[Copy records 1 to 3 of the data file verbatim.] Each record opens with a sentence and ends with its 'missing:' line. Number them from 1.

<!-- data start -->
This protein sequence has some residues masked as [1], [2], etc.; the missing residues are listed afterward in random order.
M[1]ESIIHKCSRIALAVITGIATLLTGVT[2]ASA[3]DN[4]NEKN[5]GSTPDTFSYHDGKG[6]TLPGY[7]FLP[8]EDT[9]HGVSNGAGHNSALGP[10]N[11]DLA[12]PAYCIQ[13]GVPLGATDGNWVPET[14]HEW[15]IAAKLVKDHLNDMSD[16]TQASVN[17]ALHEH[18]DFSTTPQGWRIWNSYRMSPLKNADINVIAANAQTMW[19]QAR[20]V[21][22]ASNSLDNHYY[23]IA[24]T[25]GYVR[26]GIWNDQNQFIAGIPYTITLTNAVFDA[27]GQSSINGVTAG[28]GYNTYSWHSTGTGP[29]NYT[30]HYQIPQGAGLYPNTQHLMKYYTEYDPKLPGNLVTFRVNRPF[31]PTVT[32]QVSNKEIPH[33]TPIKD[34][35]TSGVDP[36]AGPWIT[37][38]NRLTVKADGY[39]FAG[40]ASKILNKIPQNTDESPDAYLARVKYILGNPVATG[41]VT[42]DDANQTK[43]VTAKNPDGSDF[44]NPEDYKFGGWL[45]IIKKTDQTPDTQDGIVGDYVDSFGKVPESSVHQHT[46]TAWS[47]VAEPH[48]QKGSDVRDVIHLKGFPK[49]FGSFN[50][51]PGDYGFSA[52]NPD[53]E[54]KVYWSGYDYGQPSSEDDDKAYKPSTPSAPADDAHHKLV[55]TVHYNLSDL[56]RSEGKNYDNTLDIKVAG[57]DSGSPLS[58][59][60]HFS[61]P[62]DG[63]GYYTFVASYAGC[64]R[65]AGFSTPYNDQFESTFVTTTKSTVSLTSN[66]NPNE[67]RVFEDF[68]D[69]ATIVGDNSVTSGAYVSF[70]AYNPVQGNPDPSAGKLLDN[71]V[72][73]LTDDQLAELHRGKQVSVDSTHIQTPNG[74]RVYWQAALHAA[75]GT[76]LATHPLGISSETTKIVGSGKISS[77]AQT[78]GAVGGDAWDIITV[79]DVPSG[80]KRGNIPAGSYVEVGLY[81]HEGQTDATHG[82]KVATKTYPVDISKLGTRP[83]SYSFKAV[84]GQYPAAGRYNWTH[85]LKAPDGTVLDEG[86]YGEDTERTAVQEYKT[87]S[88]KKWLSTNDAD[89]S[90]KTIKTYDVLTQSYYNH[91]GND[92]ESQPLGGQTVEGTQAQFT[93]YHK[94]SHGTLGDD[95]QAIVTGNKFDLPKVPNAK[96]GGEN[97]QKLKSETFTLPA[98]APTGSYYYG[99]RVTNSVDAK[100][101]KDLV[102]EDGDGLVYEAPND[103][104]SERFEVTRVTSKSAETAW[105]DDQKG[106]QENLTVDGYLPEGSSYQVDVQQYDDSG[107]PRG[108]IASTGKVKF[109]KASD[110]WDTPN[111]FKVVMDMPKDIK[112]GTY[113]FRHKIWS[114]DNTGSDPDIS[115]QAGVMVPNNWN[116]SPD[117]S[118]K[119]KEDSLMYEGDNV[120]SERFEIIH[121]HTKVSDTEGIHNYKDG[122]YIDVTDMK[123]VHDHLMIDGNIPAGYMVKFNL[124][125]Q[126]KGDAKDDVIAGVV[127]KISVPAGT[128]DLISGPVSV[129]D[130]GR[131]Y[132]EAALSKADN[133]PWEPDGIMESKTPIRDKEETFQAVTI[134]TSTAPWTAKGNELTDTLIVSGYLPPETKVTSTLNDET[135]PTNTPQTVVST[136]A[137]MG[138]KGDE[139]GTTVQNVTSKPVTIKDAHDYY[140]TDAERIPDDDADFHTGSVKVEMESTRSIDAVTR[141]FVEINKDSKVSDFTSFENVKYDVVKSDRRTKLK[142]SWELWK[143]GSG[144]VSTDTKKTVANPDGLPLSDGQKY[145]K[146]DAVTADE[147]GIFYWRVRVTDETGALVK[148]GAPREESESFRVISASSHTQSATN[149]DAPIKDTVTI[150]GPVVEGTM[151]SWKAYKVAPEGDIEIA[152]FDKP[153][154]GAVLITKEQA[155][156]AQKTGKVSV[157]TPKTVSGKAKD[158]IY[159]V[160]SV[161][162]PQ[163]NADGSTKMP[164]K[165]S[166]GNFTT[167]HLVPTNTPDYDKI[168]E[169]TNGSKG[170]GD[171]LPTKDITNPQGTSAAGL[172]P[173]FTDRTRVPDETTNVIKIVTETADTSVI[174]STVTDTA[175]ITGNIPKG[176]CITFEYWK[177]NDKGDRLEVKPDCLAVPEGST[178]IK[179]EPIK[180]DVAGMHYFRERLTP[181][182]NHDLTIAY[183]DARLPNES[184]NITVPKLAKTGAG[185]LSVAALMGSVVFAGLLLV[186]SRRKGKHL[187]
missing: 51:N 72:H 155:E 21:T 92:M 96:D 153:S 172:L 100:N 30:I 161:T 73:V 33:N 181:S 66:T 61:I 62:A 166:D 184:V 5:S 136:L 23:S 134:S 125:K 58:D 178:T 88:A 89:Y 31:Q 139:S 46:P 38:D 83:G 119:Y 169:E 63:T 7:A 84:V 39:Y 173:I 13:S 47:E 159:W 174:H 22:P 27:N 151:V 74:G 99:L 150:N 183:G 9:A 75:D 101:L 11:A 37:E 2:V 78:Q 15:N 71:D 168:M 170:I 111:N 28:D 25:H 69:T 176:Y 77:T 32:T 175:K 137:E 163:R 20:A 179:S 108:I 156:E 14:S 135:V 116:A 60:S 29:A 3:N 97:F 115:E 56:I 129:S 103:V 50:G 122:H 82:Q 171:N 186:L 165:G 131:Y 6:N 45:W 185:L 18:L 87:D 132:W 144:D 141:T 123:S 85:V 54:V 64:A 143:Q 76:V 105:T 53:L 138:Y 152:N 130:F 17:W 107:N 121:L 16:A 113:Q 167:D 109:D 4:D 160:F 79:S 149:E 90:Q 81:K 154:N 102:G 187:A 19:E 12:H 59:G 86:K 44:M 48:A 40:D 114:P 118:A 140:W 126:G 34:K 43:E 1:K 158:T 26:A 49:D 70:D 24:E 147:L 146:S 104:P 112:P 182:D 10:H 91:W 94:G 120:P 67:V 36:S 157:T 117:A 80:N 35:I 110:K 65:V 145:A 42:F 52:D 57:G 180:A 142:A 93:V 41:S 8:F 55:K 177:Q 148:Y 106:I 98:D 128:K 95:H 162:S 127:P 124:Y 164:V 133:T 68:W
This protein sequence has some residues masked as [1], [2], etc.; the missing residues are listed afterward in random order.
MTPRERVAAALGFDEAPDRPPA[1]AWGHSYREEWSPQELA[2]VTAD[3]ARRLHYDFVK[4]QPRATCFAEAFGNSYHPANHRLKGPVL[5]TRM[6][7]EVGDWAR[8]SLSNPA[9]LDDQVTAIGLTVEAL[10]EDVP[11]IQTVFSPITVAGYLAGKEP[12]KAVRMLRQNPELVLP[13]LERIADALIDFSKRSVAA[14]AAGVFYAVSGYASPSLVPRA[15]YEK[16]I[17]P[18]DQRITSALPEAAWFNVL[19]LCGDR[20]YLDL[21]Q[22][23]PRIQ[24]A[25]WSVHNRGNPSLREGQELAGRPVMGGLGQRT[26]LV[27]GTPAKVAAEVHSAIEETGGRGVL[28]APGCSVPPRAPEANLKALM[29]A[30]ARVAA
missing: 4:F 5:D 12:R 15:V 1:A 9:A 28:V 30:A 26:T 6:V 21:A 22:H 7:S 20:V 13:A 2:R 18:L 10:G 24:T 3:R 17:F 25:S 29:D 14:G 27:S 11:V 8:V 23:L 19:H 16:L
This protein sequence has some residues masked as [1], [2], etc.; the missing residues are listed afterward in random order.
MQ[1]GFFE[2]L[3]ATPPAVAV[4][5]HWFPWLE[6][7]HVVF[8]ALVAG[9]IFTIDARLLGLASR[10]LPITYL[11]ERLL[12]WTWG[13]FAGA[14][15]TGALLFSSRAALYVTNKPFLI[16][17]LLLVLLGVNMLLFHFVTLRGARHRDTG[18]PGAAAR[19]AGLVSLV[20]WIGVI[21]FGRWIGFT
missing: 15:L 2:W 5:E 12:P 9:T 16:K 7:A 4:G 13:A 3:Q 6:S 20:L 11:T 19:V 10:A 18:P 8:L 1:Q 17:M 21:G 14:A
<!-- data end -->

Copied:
This protein sequence has some residues masked as [1], [2], etc.; the missing residues are listed afterward in random order.
M[1]ESIIHKCSRIALAVITGIATLLTGVT[2]ASA[3]DN[4]NEKN[5]GSTPDTFSYHDGKG[6]TLPGY[7]FLP[8]EDT[9]HGVSNGAGHNSALGP[10]N[11]DLA[12]PAYCIQ[13]GVPLGATDGNWVPET[14]HEW[15]IAAKLVKDHLNDMSD[16]TQASVN[17]ALHEH[18]DFSTTPQGWRIWNSYRMSPLKNADINVIAANAQTMW[19]QAR[20]V[21][22]ASNSLDNHYY[23]IA[24]T[25]GYVR[26]GIWNDQNQFIAGIPYTITLTNAVFDA[27]GQSSINGVTAG[28]GYNTYSWHSTGTGP[29]NYT[30]HYQIPQGAGLYPNTQHLMKYYTEYDPKLPGNLVTFRVNRPF[31]PTVT[32]QVSNKEIPH[33]TPIKD[34][35]TSGVDP[36]AGPWIT[37][38]NRLTVKADGY[39]FAG[40]ASKILNKIPQNTDESPDAYLARVKYILGNPVATG[41]VT[42]DDANQTK[43]VTAKNPDGSDF[44]NPEDYKFGGWL[45]IIKKTDQTPDTQDGIVGDYVDSFGKVPESSVHQHT[46]TAWS[47]VAEPH[48]QKGSDVRDVIHLKGFPK[49]FGSFN[50][51]PGDYGFSA[52]NPD[53]E[54]KVYWSGYDYGQPSSEDDDKAYKPSTPSAPADDAHHKLV[55]TVHYNLSDL[56]RSEGKNYDNTLDIKVAG[57]DSGSPLS[58][59][60]HFS[61]P[62]DG[63]GYYTFVASYAGC[64]R[65]AGFSTPYNDQFESTFVTTTKSTVSLTSN[66]NPNE[67]RVFEDF[68]D[69]ATIVGDNSVTSGAYVSF[70]AYNPVQGNPDPSAGKLLDN[71]V[72][73]LTDDQLAELHRGKQVSVDSTHIQTPNG[74]RVYWQAALHAA[75]GT[76]LATHPLGISSETTKIVGSGKISS[77]AQT[78]GAVGGDAWDIITV[79]DVPSG[80]KRGNIPAGSYVEVGLY[81]HEGQTDATHG[82]KVATKTYPVDISKLGTRP[83]SYSFKAV[84]GQYPAAGRYNWTH[85]LKAPDGTVLDEG[86]YGEDTERTAVQEYKT[87]S[88]KKWLSTNDAD[89]S[90]KTIKTYDVLTQSYYNH[91]GND[92]ESQPLGGQTVEGTQAQFT[93]YHK[94]SHGTLGDD[95]QAIVTGNKFDLPKVPNAK[96]GGEN[97]QKLKSETFTLPA[98]APTGSYYYG[99]RVTNSVDAK[100][101]KDLV[102]EDGDGLVYEAPND[103][104]SERFEVTRVTSKSAETAW[105]DDQKG[106]QENLTVDGYLPEGSSYQVDVQQYDDSG[107]PRG[108]IASTGKVKF[109]KASD[110]WDTPN[111]FKVVMDMPKDIK[112]GTY[113]FRHKIWS[114]DNTGSDPDIS[115]QAGVMVPNNWN[116]SPD[117]S[118]K[119]KEDSLMYEGDNV[120]SERFEIIH[121]HTKVSDTEGIHNYKDG[122]YIDVTDMK[123]VHDHLMIDGNIPAGYMVKFNL[124][125]Q[126]KGDAKDDVIAGVV[127]KISVPAGT[128]DLISGPVSV[129]D[130]GR[131]Y[132]EAALSKADN[133]PWEPDGIMESKTPIRDKEETFQAVTI[134]TSTAPWTAKGNELTDTLIVSGYLPPETKVTSTLNDET[135]PTNTPQTVVST[136]A[137]MG[138]KGDE[139]GTTVQNVTSKPVTIKDAHDYY[140]TDAERIPDDDADFHTGSVKVEMESTRSIDAVTR[141]FVEINKDSKVSDFTSFENVKYDVVKSDRRTKLK[142]SWELWK[143]GSG[144]VSTDTKKTVANPDGLPLSDGQKY[145]K[146]DAVTADE[147]GIFYWRVRVTDETGALVK[148]GAPREESESFRVISASSHTQSATN[149]DAPIKDTVTI[150]GPVVEGTM[151]SWKAYKVAPEGDIEIA[152]FDKP[153][154]GAVLITKEQA[155][156]AQKTGKVSV[157]TPKTVSGKAKD[158]IY[159]V[160]SV[161][162]PQ[163]NADGSTKMP[164]K[165]S[166]GNFTT[167]HLVPTNTPDYDKI[168]E[169]TNGSKG[170]GD[171]LPTKDITNPQGTSAAGL[172]P[173]FTDRTRVPDETTNVIKIVTETADTSVI[174]STVTDTA[175]ITGNIPKG[176]CITFEYWK[177]NDKGDRLEVKPDCLAVPEGST[178]IK[179]EPIK[180]DVAGMHYFRERLTP[181][182]NHDLTIAY[183]DARLPNES[184]NITVPKLAKTGAG[185]LSVAALMGSVVFAGLLLV[186]SRRKGKHL[187]
missing: 51:N 72:H 155:E 21:T 92:M 96:D 153:S 172:L 100:N 30:I 161:T 73:V 33:N 181:S 66:T 61:I 62:A 166:D 184:V 5:S 136:L 23:S 134:S 125:K 58:D 178:T 88:A 89:Y 31:Q 139:S 46:P 38:D 83:G 119:Y 169:E 63:T 7:A 84:V 39:Y 173:I 13:S 47:E 159:W 174:H 22:P 27:N 151:V 74:G 99:L 150:N 183:G 9:A 75:D 101:L 11:A 37:E 2:V 78:Q 15:N 71:D 168:M 170:I 111:N 28:D 25:H 69:T 176:Y 77:T 32:T 175:K 137:E 163:R 20:A 179:S 108:I 156:E 14:S 135:V 116:A 60:S 29:A 3:N 97:F 115:E 56:I 129:S 103:V 50:G 122:H 82:Q 171:N 186:L 165:G 131:Y 6:N 45:W 185:L 18:L 87:D 132:W 144:D 141:T 123:S 85:V 54:V 64:A 143:Q 76:V 105:T 53:L 138:Y 152:N 130:F 17:W 107:N 121:L 16:A 113:Q 167:D 109:D 4:D 160:F 79:S 149:E 90:Q 81:K 154:N 102:G 187:A 19:E 12:H 59:G 86:K 44:M 48:A 40:D 114:P 118:A 140:W 126:G 34:K 43:E 1:K 158:T 26:A 49:D 70:D 24:E 147:L 146:S 104:P 112:P 182:D 10:H 91:W 94:G 120:P 67:V 36:S 157:T 117:A 80:N 35:I 110:K 65:V 145:A 42:F 52:D 57:G 180:A 142:A 93:V 41:S 8:F 55:K 177:Q 148:Y 106:I 98:D 128:K 95:H 162:S 127:P 124:Y 164:V 133:T 68:W
This protein sequence has some residues masked as [1], [2], etc.; the missing residues are listed afterward in random order.
MTPRERVAAALGFDEAPDRPPA[1]AWGHSYREEWSPQELA[2]VTAD[3]ARRLHYDFVK[4]QPRATCFAEAFGNSYHPANHRLKGPVL[5]TRM[6][7]EVGDWAR[8]SLSNPA[9]LDDQVTAIGLTVEAL[10]EDVP[11]IQTVFSPITVAGYLAGKEP[12]KAVRMLRQNPELVLP[13]LERIADALIDFSKRSVAA[14]AAGVFYAVSGYASPSLVPRA[15]YEK[16]I[17]P[18]DQRITSALPEAAWFNVL[19]LCGDR[20]YLDL[21]Q[22][23]PRIQ[24]A[25]WSVHNRGNPSLREGQELAGRPVMGGLGQRT[26]LV[27]GTPAKVAAEVHSAIEETGGRGVL[28]APGCSVPPRAPEANLKALM[29]A[30]ARVAA
missing: 4:F 5:D 12:R 15:V 1:A 9:A 28:V 30:A 26:T 6:V 21:A 22:H 7:S 20:V 13:A 2:R 18:L 10:G 24:T 3:R 17:F 25:S 29:D 14:G 27:S 11:V 8:V 23:L 19:H 16:L
This protein sequence has some residues masked as [1], [2], etc.; the missing residues are listed afterward in random order.
MQ[1]GFFE[2]L[3]ATPPAVAV[4][5]HWFPWLE[6][7]HVVF[8]ALVAG[9]IFTIDARLLGLASR[10]LPITYL[11]ERLL[12]WTWG[13]FAGA[14][15]TGALLFSSRAALYVTNKPFLI[16][17]LLLVLLGVNMLLFHFVTLRGARHRDTG[18]PGAAAR[19]AGLVSLV[20]WIGVI[21]FGRWIGFT
missing: 15:L 2:W 5:E 12:P 9:T 16:K 7:A 4:G 13:A 3:Q 6:S 20:L 11:T 19:V 10:A 18:P 8:L 1:Q 17:M 21:G 14:A